The conditions and salary, Sun concedes, weren't always this good. But she says the catalyst that has defined modern China, rapid change, is now reshaping the lives of workers.

"When I first came here, we didn't know how to protect our rights," she says. "If there were extra hours, we were happy to work extra hours. We didn't know there were laws that say you are not allowed to work over a certain amount of hours. I used to think that working meant I just have to work hard. Now I think I have to work hard but I also have to feel happy in my work."

Jiang plays with an inexpensive Huawei handset. She says she can't yet afford to buy one of the more than 10,000 iPhones she helps make every week.

"My family wasn't doing very well and couldn't afford to send me to college, so I came here," she says.

A farmer's daughter, Jiang got a job with Foxconn two years ago. "I live here inside the factory in a dormitory," she says.

Her typical day begins with a meeting at 7:15 am, during which workers are assigned tasks. She starts her work at 8 am, has a 30-minute lunch break, and technically finishes at about 6 pm. If there's a big order in, she works from 8 am to 8 pm, with the last two hours paid at overtime rates.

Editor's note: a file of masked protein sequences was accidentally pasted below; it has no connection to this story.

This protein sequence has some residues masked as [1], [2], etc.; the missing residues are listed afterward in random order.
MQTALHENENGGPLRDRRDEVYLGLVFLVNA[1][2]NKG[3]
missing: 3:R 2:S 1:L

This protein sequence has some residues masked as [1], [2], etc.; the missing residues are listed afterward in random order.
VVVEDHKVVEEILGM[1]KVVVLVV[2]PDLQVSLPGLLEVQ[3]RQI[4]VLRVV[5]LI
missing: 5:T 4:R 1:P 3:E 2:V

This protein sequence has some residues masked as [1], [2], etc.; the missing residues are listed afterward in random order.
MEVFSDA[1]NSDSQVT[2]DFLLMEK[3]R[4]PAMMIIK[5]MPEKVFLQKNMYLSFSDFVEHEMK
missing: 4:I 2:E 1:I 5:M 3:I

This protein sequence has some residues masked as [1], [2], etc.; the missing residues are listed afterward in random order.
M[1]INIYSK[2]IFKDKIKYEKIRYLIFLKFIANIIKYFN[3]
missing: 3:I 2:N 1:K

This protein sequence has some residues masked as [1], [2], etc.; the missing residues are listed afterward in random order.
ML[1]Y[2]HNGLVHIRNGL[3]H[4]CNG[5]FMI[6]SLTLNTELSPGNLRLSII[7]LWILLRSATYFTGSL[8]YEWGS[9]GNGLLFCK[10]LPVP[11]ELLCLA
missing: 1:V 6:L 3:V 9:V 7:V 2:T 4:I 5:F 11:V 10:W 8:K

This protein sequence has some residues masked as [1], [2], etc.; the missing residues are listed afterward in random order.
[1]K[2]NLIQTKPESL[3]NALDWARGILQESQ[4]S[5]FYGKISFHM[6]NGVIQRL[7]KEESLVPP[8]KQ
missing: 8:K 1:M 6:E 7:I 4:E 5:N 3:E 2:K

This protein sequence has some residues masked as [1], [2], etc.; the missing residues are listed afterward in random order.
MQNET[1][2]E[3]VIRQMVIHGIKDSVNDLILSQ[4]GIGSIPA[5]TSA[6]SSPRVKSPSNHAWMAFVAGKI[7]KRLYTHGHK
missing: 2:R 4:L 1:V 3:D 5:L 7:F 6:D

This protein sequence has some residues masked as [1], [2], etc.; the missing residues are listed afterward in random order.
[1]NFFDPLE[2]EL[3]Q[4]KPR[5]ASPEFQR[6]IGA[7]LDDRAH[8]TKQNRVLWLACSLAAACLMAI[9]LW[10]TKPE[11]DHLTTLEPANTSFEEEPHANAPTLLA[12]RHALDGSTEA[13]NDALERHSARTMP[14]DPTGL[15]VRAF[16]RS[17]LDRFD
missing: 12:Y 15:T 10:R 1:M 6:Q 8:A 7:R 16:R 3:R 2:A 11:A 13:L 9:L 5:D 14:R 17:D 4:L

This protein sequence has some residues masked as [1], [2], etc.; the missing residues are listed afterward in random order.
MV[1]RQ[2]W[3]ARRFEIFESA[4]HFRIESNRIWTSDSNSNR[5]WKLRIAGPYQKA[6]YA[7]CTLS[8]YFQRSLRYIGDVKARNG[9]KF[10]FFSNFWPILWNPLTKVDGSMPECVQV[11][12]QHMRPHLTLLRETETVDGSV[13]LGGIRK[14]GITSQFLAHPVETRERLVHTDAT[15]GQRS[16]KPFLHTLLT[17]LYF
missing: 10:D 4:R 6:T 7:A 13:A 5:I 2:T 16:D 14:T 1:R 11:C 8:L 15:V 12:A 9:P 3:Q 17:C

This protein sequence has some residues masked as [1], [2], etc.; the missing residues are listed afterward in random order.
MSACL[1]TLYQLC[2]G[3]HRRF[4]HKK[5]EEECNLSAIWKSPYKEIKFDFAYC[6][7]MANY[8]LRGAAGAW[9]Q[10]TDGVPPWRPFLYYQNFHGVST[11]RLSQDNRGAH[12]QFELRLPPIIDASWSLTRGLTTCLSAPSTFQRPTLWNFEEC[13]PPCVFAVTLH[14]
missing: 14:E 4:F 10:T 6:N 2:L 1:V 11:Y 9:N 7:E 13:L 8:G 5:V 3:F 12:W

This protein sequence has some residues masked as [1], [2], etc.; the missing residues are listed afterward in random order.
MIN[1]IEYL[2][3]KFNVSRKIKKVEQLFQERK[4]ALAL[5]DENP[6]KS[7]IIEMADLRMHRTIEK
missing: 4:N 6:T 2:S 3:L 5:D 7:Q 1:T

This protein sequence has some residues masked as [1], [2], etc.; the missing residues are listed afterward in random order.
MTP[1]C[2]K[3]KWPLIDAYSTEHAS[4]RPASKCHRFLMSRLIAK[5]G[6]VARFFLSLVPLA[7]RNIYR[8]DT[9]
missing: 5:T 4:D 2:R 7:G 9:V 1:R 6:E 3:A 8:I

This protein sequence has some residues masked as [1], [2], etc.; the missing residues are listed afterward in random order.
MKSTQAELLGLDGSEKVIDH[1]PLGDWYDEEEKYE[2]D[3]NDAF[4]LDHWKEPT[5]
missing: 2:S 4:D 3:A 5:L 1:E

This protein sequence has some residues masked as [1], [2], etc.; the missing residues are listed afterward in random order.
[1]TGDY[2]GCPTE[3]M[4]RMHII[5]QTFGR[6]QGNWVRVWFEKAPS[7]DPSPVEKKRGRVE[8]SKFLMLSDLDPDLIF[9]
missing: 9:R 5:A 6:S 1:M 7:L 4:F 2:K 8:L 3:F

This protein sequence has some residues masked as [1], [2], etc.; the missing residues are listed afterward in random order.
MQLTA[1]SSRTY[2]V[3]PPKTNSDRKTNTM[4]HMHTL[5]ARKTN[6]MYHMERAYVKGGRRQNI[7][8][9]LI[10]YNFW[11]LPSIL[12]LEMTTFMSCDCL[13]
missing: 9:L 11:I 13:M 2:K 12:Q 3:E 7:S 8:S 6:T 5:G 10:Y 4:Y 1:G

"The base wage is 2,500 yuan a month," she says. "With overtime, I can get about 3,700 or 3,800 yuan."

Jiang says she's happy with the work and pay. So is Sun.

"It's not like what outsiders say, that we are a sweatshop factory," Sun says.

In February, the day after the traditional Chinese New Year holiday ended, migrant workers lined up outside Foxconn's gates looking for work 20,000 of them, says the company's spokesman for the Chinese mainland, Liu Kun.

"They were waiting seven days for an opportunity," Liu says.

Skilled workers with experience over the age of 30 are the most sought after. Foxconn also prefers to employ young women from the countryside, says Liu, because traditionally they have worked to support their family while also performing domestic duties at home.

"They know responsibility," he says. "This is a very good quality."

In reality, Foxconn doesn't really get what it is chasing in a worker.

There are roughly six male employees for every four females. The profile of the average employee in the Shenzhen factory is a 23-year-old male from a poor rural area who has a low level of formal education, and little or no practical work experience.

Liu complains that for the younger work force, loyalty and a lifelong career with a single employer are a thing of the past.

"Sometimes they are like working-holiday tourists," Liu says. The dream and reality for young Chinese workers

Wu Shengyang and his friends rank among that generation of more mobile workers who have turned retention rates for companies on their head.

They slowly walk along a wall in the maze of streets that is downtown Shenzhen, perusing a collage of printed and hand-scrawled job notices plastered on boards and walls.